While the above image is rather concerning, thankfully, MTG players were on the case. Responding to Realbadpainting’s question, which asked: “Why do my dragon shields get all wavey like this?” MTG players on Reddit offered up countless answers. Alongside being some interesting sleuthing, these answers provide a handy guide of what not to do with your sleeves. 

External Pressure

Suggested by u/JohnWokBabaYaga, it appears one potential explanation for this effect is an overabundance of shuffling pressure. Thanks to the additional length at the top of Dragon Shield sleeves, this pressure can lead to warping over time. Especially if players happen to grip the sleeve’s extended open top. Effectively this is a byproduct of general wear and tear.

Internal Pressure

As if one kind of pressure wasn’t bad enough, many players suggested that pressure from within the sleeves can also be problematic. Pointed out by u/GotBacon4Life the main cause for this will be inner sleeves that don’t quite fit. In this instance, the added tension will similarly result in the plastic of the sleeves warping over time. Subsequently, whenever you’re double sleeving your cards, make sure everything fits together perfectly.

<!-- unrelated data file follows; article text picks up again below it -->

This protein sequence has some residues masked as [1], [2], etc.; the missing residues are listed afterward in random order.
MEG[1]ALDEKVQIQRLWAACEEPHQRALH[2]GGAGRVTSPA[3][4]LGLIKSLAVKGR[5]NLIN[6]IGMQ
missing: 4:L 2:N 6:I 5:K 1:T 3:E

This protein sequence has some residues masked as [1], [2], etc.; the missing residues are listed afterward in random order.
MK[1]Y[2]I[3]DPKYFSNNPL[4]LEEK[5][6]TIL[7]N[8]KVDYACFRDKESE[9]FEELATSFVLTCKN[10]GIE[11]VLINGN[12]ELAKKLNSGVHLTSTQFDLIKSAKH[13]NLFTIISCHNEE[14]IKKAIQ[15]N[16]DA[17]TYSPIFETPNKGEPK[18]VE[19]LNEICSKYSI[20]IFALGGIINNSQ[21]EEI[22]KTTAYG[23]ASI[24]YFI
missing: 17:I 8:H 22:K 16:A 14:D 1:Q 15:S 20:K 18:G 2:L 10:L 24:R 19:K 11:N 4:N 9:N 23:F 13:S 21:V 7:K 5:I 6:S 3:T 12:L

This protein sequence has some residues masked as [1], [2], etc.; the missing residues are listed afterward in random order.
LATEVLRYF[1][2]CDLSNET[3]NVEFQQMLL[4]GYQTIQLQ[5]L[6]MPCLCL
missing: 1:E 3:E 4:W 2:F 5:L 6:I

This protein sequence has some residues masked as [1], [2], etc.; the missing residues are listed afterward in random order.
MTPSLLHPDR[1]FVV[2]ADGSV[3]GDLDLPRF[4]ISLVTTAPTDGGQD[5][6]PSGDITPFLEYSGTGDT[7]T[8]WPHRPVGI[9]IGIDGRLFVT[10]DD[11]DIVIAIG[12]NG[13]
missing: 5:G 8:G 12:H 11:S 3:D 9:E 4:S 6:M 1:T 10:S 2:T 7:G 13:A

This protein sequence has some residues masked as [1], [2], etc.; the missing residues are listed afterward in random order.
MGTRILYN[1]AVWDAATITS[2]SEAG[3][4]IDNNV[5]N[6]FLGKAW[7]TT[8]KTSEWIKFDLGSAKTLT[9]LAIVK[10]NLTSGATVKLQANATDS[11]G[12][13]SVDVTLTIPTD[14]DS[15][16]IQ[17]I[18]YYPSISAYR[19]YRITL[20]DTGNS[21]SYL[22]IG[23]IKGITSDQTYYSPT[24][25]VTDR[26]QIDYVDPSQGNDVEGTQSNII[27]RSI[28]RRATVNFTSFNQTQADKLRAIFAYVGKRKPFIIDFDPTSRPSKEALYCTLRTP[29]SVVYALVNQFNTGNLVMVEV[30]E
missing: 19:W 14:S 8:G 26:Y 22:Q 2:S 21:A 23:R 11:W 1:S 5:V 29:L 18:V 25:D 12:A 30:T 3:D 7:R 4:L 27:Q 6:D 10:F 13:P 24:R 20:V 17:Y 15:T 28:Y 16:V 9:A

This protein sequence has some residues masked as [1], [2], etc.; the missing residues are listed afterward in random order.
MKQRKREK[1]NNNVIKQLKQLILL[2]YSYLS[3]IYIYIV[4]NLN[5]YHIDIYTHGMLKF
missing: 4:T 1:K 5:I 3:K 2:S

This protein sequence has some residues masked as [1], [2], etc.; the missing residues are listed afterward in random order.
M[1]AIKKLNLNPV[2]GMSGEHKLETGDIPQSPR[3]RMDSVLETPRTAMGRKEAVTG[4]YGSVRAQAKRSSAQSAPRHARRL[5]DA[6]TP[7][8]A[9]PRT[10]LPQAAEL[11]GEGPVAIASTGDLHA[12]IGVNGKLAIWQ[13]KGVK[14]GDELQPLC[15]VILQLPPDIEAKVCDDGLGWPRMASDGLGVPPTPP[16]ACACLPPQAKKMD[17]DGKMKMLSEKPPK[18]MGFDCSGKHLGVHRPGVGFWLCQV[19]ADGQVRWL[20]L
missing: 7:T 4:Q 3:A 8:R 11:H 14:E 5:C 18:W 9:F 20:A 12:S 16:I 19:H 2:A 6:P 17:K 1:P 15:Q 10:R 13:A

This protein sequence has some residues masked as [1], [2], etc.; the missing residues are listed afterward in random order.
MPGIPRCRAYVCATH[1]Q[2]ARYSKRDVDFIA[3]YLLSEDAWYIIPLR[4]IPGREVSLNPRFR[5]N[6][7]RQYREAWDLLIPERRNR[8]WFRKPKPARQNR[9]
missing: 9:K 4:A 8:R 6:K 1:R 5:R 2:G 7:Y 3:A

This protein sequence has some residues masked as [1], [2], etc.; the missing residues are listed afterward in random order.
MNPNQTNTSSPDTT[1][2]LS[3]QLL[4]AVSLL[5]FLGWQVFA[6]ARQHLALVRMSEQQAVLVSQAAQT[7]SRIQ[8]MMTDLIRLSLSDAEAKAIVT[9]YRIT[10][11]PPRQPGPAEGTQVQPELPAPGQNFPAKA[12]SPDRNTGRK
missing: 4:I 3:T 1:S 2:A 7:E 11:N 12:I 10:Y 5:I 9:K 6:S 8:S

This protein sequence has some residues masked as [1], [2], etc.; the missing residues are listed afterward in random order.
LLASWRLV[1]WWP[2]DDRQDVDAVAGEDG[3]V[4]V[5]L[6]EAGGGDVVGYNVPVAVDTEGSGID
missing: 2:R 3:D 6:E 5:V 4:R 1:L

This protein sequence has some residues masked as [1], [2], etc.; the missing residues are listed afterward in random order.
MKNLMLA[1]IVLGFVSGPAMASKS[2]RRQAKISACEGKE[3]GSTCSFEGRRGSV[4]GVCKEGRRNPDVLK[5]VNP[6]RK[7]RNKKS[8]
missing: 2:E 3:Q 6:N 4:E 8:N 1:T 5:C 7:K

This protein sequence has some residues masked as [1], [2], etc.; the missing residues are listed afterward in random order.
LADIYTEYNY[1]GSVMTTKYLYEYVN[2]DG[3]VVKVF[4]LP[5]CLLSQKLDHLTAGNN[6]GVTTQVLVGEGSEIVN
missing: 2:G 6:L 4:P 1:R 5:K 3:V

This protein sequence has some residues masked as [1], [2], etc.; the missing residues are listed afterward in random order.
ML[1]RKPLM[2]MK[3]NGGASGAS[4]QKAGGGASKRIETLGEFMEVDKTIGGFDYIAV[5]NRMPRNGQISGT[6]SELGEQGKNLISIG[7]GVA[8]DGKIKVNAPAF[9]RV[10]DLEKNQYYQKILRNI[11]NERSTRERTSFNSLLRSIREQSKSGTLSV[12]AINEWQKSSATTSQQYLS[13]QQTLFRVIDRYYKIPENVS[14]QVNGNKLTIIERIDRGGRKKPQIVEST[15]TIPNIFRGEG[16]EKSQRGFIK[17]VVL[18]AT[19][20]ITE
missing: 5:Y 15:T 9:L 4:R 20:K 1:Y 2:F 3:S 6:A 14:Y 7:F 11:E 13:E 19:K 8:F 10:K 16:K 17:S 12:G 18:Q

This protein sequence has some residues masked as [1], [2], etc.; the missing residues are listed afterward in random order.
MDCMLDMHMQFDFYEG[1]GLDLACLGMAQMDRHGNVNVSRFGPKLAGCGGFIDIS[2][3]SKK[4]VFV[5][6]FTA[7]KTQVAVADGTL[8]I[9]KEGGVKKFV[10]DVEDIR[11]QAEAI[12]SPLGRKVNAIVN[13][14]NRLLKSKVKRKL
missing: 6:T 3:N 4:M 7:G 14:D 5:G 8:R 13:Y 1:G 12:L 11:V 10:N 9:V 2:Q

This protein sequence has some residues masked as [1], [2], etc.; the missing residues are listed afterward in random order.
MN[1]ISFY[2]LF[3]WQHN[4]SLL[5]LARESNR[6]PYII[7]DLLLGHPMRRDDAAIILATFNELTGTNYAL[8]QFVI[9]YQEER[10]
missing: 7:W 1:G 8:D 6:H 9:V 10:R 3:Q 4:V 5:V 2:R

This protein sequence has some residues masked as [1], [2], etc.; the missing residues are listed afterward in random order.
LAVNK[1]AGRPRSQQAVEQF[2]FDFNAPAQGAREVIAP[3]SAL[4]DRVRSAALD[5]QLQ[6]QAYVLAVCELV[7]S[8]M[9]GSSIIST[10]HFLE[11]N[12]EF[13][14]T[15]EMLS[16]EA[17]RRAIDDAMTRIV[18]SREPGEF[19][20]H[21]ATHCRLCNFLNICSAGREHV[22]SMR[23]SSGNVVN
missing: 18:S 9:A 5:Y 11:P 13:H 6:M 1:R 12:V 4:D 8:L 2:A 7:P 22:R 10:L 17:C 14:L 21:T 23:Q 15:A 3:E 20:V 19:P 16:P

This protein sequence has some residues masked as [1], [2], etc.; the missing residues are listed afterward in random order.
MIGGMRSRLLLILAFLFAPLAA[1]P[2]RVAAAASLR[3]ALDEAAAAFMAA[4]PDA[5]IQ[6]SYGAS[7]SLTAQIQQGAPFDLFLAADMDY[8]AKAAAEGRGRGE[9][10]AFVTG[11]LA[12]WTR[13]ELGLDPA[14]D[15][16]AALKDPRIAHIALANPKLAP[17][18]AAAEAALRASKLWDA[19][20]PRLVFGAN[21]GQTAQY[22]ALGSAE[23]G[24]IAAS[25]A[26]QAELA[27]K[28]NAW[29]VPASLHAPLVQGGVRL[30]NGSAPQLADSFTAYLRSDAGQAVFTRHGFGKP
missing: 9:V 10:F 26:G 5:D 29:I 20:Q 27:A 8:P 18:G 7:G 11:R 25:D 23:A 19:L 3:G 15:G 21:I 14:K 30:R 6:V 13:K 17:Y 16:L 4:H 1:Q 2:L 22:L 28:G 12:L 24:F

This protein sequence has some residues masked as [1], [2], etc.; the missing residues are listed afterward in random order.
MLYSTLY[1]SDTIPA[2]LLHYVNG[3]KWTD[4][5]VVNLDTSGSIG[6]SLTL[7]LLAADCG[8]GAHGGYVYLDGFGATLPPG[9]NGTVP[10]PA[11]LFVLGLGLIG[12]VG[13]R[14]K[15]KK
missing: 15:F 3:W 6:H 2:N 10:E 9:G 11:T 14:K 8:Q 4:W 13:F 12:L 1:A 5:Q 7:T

While everything would last forever in a perfect world, unfortunately, in real life, products have an expiration date. Subsequently, after a while, you may simply have to replace sleeves and even cards if they get damaged. Highlighted by u/Zaneysed, this appears to be the main problem for Realbadpainting, as their sleeves are eight months old. 

Thankfully, while sleeves may deteriorate over time, like all things, actual production issues are few and far between. When they do happen, typically, Dragon Shield has been quick to rectify the issue. This was seen recently following a bad production batch of sleeves slipping through the cracks of quality assurance. Subsequently, if you believe your sleeves are actually faulty, it should be possible to replace them.